Akutan Airport, Akun Island

Akutan Airport, Akun Island

by | Aug 16, 2021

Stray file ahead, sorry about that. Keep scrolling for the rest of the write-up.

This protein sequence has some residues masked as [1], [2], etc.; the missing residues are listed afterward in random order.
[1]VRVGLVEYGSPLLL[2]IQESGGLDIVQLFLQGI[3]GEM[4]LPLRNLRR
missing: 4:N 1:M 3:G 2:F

Akutan Airport is a State of Alaska owned public-use airport on Akun Island that serves the community of Akutan which is 6 miles (10 km) west-southwest across Akutan Bay on Akutan Island, about 766 miles (1,235 km) southwest of Anchorage and 44 miles (71 km) northeast of Dutch Harbor, Alaska. Akun Island is relatively flat and uninhabited, except for airport workers and a few people controlling a herd of feral cattle. The island historically had three small villages or seasonal camps. The Alutiiq Unangan name was recorded in 1768 by Captain Lieutenant P.K. Krenitzin of the Imperial Russian Navy. According to the linguist R.H. Geoghegan, the name Akun means “that, over there”. Neighboring Akutan Island is mountainous and the topography is dominated by Mount Akutan, a stratovolcano with an elevation of 4,275 feet (1,303 m) that last erupted in 1992. The name Akutan may be from the Alutiiq word “hakuta” which, according to R.H. Geoghegan, means “I made a mistake”. The community of Akutan is made up of two separate populations. One is the native Aleut Unangan village that remains closely tied to their cultural heritage with approximately 75 residents. The other is the seasonal workforce associated with the Trident Seafoods shore plant. The remote processing facility operates year-round and can house as many as 825 employees. There is little interaction between the two populations although they are counted together statistically as residents of Akutan. Trident Seafoods is the largest seafood company in the United States. It is owned by ConAgra and based in Seattle, Washington. It manages a network of fishing ships, processing plants, and seafood product distribution networks that sell frozen, canned, smoked and ready-to-eat products for the wholesale, retail and food service markets under a variety of different brand names.